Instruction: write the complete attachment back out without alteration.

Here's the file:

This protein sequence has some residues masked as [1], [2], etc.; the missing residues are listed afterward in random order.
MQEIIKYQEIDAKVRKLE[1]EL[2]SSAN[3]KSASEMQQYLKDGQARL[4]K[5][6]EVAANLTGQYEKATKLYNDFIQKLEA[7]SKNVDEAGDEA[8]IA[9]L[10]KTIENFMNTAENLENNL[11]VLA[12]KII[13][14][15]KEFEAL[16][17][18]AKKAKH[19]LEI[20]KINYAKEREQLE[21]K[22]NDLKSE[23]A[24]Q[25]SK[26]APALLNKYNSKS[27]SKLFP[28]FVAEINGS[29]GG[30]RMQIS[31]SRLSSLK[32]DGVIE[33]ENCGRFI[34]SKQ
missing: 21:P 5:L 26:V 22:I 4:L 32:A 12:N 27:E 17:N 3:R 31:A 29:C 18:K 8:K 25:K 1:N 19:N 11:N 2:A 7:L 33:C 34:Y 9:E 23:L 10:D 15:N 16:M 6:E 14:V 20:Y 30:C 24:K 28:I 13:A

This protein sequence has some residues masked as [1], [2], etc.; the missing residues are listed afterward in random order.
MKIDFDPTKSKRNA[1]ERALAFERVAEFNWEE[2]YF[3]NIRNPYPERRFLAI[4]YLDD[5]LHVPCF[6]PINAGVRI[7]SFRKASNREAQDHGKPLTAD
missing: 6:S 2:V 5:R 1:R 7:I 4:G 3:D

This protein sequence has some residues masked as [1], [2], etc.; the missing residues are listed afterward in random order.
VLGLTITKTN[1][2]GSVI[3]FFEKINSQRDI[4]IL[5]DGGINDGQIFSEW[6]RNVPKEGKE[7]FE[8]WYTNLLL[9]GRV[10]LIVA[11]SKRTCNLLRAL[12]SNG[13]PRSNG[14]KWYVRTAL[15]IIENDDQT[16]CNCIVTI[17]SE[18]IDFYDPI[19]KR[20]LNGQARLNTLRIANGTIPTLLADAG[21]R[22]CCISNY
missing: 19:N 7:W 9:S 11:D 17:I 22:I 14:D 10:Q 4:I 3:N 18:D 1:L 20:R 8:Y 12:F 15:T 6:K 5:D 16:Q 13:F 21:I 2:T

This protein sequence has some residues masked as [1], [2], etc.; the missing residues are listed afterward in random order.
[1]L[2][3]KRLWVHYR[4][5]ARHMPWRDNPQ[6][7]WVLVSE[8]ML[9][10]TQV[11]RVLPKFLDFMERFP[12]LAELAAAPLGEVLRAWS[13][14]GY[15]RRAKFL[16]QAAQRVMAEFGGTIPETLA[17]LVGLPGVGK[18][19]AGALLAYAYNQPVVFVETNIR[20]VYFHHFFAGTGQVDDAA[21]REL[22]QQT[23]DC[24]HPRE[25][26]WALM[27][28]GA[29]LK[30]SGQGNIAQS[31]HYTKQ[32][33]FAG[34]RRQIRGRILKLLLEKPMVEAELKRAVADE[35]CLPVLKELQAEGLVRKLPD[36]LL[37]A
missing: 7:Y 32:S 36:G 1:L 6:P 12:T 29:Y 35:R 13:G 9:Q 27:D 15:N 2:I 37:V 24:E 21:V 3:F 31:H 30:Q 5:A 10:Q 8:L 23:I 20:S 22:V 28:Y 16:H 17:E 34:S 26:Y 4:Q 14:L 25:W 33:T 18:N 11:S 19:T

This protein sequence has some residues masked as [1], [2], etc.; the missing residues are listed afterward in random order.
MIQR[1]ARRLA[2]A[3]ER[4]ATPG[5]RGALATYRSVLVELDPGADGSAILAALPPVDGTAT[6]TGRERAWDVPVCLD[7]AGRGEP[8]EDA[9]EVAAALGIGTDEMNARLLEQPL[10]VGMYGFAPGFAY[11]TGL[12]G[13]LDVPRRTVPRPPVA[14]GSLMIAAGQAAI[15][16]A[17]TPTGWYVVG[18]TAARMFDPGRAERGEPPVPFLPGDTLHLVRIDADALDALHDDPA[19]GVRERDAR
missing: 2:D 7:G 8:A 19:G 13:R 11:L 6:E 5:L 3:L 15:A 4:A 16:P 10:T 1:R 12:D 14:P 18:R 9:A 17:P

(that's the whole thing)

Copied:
This protein sequence has some residues masked as [1], [2], etc.; the missing residues are listed afterward in random order.
MQEIIKYQEIDAKVRKLE[1]EL[2]SSAN[3]KSASEMQQYLKDGQARL[4]K[5][6]EVAANLTGQYEKATKLYNDFIQKLEA[7]SKNVDEAGDEA[8]IA[9]L[10]KTIENFMNTAENLENNL[11]VLA[12]KII[13][14][15]KEFEAL[16][17][18]AKKAKH[19]LEI[20]KINYAKEREQLE[21]K[22]NDLKSE[23]A[24]Q[25]SK[26]APALLNKYNSKS[27]SKLFP[28]FVAEINGS[29]GG[30]RMQIS[31]SRLSSLK[32]DGVIE[33]ENCGRFI[34]SKQ
missing: 21:P 5:L 26:V 22:I 4:L 32:A 12:N 27:E 17:N 3:R 31:A 29:C 18:K 8:K 25:K 1:N 19:N 11:N 2:A 7:L 33:C 34:Y 9:E 23:L 10:D 15:N 16:M 6:E 14:V 20:Y 30:C 24:K 28:I 13:A

This protein sequence has some residues masked as [1], [2], etc.; the missing residues are listed afterward in random order.
MKIDFDPTKSKRNA[1]ERALAFERVAEFNWEE[2]YF[3]NIRNPYPERRFLAI[4]YLDD[5]LHVPCF[6]PINAGVRI[7]SFRKASNREAQDHGKPLTAD
missing: 6:S 2:V 5:R 1:R 7:I 4:G 3:D

This protein sequence has some residues masked as [1], [2], etc.; the missing residues are listed afterward in random order.
VLGLTITKTN[1][2]GSVI[3]FFEKINSQRDI[4]IL[5]DGGINDGQIFSEW[6]RNVPKEGKE[7]FE[8]WYTNLLL[9]GRV[10]LIVA[11]SKRTCNLLRAL[12]SNG[13]PRSNG[14]KWYVRTAL[15]IIENDDQT[16]CNCIVTI[17]SE[18]IDFYDPI[19]KR[20]LNGQARLNTLRIANGTIPTLLADAG[21]R[22]CCISNY
missing: 19:N 7:W 9:S 11:D 17:I 22:I 14:D 10:Q 4:I 3:N 18:D 1:L 20:R 8:Y 12:F 15:T 6:K 5:D 16:Q 13:F 21:I 2:T

This protein sequence has some residues masked as [1], [2], etc.; the missing residues are listed afterward in random order.
[1]L[2][3]KRLWVHYR[4][5]ARHMPWRDNPQ[6][7]WVLVSE[8]ML[9][10]TQV[11]RVLPKFLDFMERFP[12]LAELAAAPLGEVLRAWS[13][14]GY[15]RRAKFL[16]QAAQRVMAEFGGTIPETLA[17]LVGLPGVGK[18][19]AGALLAYAYNQPVVFVETNIR[20]VYFHHFFAGTGQVDDAA[21]REL[22]QQT[23]DC[24]HPRE[25][26]WALM[27][28]GA[29]LK[30]SGQGNIAQS[31]HYTKQ[32][33]FAG[34]RRQIRGRILKLLLEKPMVEAELKRAVADE[35]CLPVLKELQAEGLVRKLPD[36]LL[37]A
missing: 7:Y 32:S 36:G 1:L 6:P 12:T 29:Y 35:R 13:G 9:Q 27:D 15:N 2:I 37:V 24:E 21:V 3:F 31:H 30:Q 5:A 10:Q 8:L 23:I 20:S 22:V 28:Y 16:H 17:E 34:S 26:Y 4:Q 14:L 25:W 33:T 18:N 11:S 19:T

This protein sequence has some residues masked as [1], [2], etc.; the missing residues are listed afterward in random order.
MIQR[1]ARRLA[2]A[3]ER[4]ATPG[5]RGALATYRSVLVELDPGADGSAILAALPPVDGTAT[6]TGRERAWDVPVCLD[7]AGRGEP[8]EDA[9]EVAAALGIGTDEMNARLLEQPL[10]VGMYGFAPGFAY[11]TGL[12]G[13]LDVPRRTVPRPPVA[14]GSLMIAAGQAAI[15][16]A[17]TPTGWYVVG[18]TAARMFDPGRAERGEPPVPFLPGDTLHLVRIDADALDALHDDPA[19]GVRERDAR
missing: 2:D 7:G 8:A 19:G 13:R 11:L 6:E 5:L 3:L 15:A 4:A 16:P 10:T 1:R 12:D 14:P 18:R 9:A 17:P